The door closed today in Mardyke Street and the best-known medic in Irish sport finally put his feet up.
Dr Con Murphy’s retirement means he can play a few extra rounds of golf, get some more jobs done around the house for Joan, and maybe finally get around to writing that autobiography he’s threatened us with for years.
He has a title already in mind, he often says: “They Wouldn’t Listen To Me.”
It’s been a quick four decades and change for the Doc. He was at the old Cork dog track one Saturday evening in the mid-70s, a newly-qualified doctor perusing the odds, when Denis Conroy of the Cork County Board sidled up to ask about his plans for the following day. The hurlers were out against Tipperary but didn’t have a medic.
Less than 24 hours later, Dr Con was in a dressing room watching Christy Ring complain out loud that he’d given up his holiday in Butlin’s to watch the Rebel hurlers stutter to a win.
Three years later, he bumped into Ring on the street as a potential fourth All-Ireland title in a row loomed for those same hurlers. The Doc asked if there’d be team changes in the push for four; Ring’s reply echoes down the ages: “Con, we’ll stick with what we have ’til we find better.”
A chat with the Doc is inclined to be anecdote-heavy, which is hardly surprising for a man with the starriest contacts list in Irish sport. Start with the great Kerry side of the 70s and the men he got to know interning in Tralee (“He’s an institution in the GAA, in Cork and Kerry and in every other county,” Mikey Sheehy told this newspaper earlier in the year. “You’d never hear a bad word about him. He’s so obliging, he puts everyone ahead of himself.”).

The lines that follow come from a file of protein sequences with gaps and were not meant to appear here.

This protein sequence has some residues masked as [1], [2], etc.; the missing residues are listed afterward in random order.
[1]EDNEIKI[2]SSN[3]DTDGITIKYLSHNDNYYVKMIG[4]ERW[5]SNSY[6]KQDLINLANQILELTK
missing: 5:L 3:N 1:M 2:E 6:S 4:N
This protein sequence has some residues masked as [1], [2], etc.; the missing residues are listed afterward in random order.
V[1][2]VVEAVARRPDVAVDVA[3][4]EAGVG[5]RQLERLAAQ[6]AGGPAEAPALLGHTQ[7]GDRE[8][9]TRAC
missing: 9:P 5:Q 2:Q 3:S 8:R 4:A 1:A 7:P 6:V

Go on to the great Kilkenny side of the noughties, or the all-time Dublin side of the last few years, they all seek him out after the final whistle, from Brian Cody to Stephen Cluxton.
Nicky English of Tipperary still puts Dr Con’s name down as his doctor if he goes to hospital; an Irish rugby squad platooned in Cork a few years ago on a training camp had him in for an evening of yarns.
That’s all ecumenism, though.
He has just the one true faith really. Dr Con was the Cork footballers’ mascot back in the 1957 All-Ireland final when they lost to Louth, the first time he saw grown men cry: there were a lot more tears shed for the red and white jersey since then.
When the Kingdom won an All-Ireland a few years ago and brought the cup to Cork to warm a few exiles, Tomás Ó Sé extended an invite to the Doc to drop in and see a few mates.
The intent was genuine. The refusal was polite. “He’s Cork behind it all,” as Ó Sé says.
You can’t really ask a Rebel footballer or hurler of the last 40-odd years to talk objectively about Dr Con. They take the invitation as a starting point to outline what he’s done far above and beyond the call of duty and the subsequent conversations range far and wide.
Those conversations always start to wind down with an offhand remark, some version of the longest-running truism in Cork GAA (“He really is the extra selector,”), and sometimes they conclude with a less offhand description of a chat with the Doc in Mardyke Street when he suggested gently that it was time to step behind the line.
They listened to him. They always did.